Inevitably, some relationships do break up, and these separations may cause substantial pain. When the partners have been together for a long time, particularly in a relationship characterized by interdependence and commitment, the pain is even greater (Simpson, 1987). The pain of a breakup is in part due to the loneliness that results from it. People who lose someone they care about also lose a substantial amount of social support, and it takes time to recover and develop new social connections. Lonely people sleep more poorly, take longer to recover from stress, and show poorer health overall (Cacioppo et al., 2002).
The pain of a loss may be magnified when people feel that they have been rejected by the other. The experience of rejection makes people sad, angry, more likely to break social norms, and more focused on self-concern. The ability to effectively self-regulate is lowered, and people are more likely to act on their impulses (Baumeister, DeWall, Ciarocco, & Twenge, 2005). But people who have been rejected are also more motivated by other-concern; they are particularly likely to try to make new friends to help make up for the rejection (Gardner, Pickett, & Brewer, 2000). Although people who have been rejected are particularly hurt, people who have rejected others may feel guilty about it.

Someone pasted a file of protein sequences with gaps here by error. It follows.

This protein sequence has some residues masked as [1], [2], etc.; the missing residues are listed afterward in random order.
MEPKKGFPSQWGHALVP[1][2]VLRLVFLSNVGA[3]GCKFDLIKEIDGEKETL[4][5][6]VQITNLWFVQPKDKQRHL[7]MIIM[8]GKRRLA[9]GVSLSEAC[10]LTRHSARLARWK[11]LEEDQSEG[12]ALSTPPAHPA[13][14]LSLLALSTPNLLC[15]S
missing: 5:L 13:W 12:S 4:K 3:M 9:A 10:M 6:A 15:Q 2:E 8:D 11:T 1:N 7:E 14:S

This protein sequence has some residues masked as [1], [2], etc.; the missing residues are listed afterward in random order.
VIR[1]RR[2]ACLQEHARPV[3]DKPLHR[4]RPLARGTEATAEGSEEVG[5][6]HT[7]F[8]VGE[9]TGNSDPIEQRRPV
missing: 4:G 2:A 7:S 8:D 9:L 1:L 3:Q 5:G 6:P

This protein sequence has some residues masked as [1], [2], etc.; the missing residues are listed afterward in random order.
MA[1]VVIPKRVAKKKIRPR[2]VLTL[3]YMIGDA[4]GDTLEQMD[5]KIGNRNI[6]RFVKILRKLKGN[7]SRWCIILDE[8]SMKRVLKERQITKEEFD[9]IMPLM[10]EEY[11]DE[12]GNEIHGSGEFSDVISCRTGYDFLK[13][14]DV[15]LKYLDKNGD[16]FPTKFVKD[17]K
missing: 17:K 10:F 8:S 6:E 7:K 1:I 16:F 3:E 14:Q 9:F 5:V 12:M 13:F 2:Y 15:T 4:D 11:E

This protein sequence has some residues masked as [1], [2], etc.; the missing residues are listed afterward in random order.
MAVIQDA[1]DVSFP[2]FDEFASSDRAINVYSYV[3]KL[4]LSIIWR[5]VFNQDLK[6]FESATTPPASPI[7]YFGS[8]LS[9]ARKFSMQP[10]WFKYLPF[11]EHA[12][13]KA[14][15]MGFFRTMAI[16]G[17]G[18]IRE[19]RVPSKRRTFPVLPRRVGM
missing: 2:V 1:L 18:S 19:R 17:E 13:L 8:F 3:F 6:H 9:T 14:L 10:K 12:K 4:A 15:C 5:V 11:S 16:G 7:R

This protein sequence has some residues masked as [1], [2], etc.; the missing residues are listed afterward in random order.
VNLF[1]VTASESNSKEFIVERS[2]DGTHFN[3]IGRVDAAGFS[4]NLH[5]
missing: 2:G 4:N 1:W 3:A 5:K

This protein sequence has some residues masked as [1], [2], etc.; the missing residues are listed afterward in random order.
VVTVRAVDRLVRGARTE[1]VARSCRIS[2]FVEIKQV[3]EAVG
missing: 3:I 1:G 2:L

Breaking up is painful, but people do recover from it, and they usually move on to find new relationships. Margaret Stroebe and her colleagues (Stroebe, Hansson, Schut, & Stroebe, 2008) found that people adjusted to the loss of a partner, even one with whom they had been with for a long time, although many did have increased psychological difficulties, at least in the short term.
- The factors that keep people liking each other in long-term relationships are at least in part the same as the factors that lead to initial attraction.
- Over time, cognition becomes relatively more important than passion, and close relationships are more likely to be based on companionate love than on passionate love.
- In successful relationships, the partners begin to feel close to each other and become attuned to each other’s needs.
- Partners in close relationships become interdependent and develop a commitment to the relationship.
- Attachment styles, formed in infancy, to some extent predict how people relate to others in close relationships as adults.
Exercises and Critical Thinking
- Imagine that you are in a romantic relationship with someone you really care about and that you would really like the relationship to last. List three strategies based on the research described in this section that you might use to help keep the relationship happy and harmonious.
- Analyze a well-known Hollywood romance that has lasted (or that has not lasted). Which of the variables that we have considered in this chapter seem to help explain the outcome of the relationship?
- What do you think your main attachment style was as a child toward your caregivers? How similar or different do you think your attachment style is now? What impacts does your current main attachment style have on your relationships?
- Identify two different people with whom you think that you have a different attachment style. What reasons can you identify for this difference, and how does it affect the quality of each relationship?
- Based on your experiences of your own close relationships, or those of people around you, which do you think are the three most important factors covered in this section that promote relationship satisfaction and why?
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